As I got further into the colour, I turned to another reference: The Paper Bag Princess, with art by Michael Martchenko. Now, being a Canadian boy, I grew up with this book and a billion other Robert Munsch/Michael Martchenko books and have long admired his ability to create intense situations and children in various poses and expressions, with so much life. In this case, though, I was looking specifically at the color choices he made, based on a suggestion from my partner, who receives a million Facebook Chat messages a day when I am deep in a project. If you don’t have a great partner yet, you need to find one who you trust, who knows their stuff and who can be honest when your work isn’t working.
Jami had commented that actually building the dress up from the colour of the background might make the work easier. When I saw this image (while reading to Kingsley before bed), what she had said came to life: it doesn’t need to be a total contrast; the tones and hues can be similar between the background and the main subject.
I spent some time trying out a dress in the browns and greens, but it wasn’t entirely working.
I changed the hue to a blue and suddenly it started to come together.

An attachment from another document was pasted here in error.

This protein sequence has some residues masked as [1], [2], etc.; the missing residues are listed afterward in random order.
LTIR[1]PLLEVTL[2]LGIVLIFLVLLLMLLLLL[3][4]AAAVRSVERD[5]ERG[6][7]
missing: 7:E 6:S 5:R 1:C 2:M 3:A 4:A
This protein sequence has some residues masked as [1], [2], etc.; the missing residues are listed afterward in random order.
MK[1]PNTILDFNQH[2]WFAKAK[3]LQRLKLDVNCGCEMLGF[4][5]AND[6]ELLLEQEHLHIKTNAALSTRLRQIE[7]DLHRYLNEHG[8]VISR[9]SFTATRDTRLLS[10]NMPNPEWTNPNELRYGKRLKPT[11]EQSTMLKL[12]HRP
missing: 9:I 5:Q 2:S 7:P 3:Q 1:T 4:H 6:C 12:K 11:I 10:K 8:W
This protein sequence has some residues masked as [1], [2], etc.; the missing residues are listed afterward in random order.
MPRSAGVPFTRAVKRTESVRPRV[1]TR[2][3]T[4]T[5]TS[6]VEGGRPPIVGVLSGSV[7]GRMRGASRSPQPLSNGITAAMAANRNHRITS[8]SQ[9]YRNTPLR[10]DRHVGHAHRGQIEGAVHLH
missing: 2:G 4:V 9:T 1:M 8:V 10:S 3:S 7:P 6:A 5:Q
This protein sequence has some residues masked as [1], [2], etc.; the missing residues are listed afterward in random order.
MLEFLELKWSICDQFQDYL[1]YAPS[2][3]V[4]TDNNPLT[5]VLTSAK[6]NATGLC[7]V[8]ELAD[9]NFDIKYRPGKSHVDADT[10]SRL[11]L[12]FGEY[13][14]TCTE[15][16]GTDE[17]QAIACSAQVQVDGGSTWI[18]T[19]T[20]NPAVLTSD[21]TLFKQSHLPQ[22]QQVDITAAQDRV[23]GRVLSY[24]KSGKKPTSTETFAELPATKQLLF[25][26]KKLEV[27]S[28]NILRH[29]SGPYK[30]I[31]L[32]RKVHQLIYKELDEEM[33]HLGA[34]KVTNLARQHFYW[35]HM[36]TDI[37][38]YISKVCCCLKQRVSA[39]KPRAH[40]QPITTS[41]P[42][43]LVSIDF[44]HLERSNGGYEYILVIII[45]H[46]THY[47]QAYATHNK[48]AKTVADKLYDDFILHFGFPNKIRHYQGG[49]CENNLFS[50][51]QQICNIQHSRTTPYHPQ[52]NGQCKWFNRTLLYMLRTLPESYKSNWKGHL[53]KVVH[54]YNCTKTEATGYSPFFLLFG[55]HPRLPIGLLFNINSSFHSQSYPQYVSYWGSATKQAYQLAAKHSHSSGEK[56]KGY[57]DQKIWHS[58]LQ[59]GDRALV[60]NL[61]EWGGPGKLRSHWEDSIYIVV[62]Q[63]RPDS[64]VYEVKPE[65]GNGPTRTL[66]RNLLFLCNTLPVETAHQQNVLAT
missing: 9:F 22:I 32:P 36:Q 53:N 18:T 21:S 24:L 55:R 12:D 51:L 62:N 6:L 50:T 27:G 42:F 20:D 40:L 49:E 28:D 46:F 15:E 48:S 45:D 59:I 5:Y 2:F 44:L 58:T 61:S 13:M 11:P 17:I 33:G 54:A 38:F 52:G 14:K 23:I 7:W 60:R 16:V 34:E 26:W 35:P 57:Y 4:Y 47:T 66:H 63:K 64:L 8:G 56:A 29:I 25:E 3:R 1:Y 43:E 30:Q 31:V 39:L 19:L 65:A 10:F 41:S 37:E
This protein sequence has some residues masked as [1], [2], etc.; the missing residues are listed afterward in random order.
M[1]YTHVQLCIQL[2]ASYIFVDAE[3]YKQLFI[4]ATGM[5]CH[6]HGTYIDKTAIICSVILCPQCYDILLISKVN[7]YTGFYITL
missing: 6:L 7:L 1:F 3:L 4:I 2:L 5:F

I tweaked the blue using a combination of airbrush (with texture) and watercolor brush settings. Then, I duplicated the layer and set both to “multiply” (this is a great effect; it brings out what it underneath, almost like using a magic marker over a black line would). I called up the “Burn” tool and darkened the edges a tad. You may also have noticed the face: in the photo above, with the bad dress colors, it is darker; however, in this shot, it’s much subtler. I utilized the blending tool, as well as the “Dodge” tool, to pull this off. I think that if you can paint the skin of a character to be unnoticeable, you’ve pulled it off. In my opinion, the stronger artists can do things that look so damn easy, but are difficult to duplicate if you aren’t them. (Disclaimer: I’m not saying that this is me.)
Now I was feeling like it was almost ready. I switched over to greyscale (on a Mac: Command + 4, then try Command + 3 … Command + 2 will bring it back – this has to do with the settings of the color and is another post in itself) to check the quality of the color work. This is a huge piece of determining how finished you are. Most people don’t bother. I am a firm believer in it.
I noticed some shading discrepancies in the wagon, so I fixed them up.
And that was that. I felt good about it even the next morning after some time away. Of course, this is where I am now. In 2 years, I may look at this with new eyes and information and experiences and might pull it off in a whole new way. But for now, I am very satisfied!
To summarize, from this:
And onto my portfolio, at art.patrickg.ca.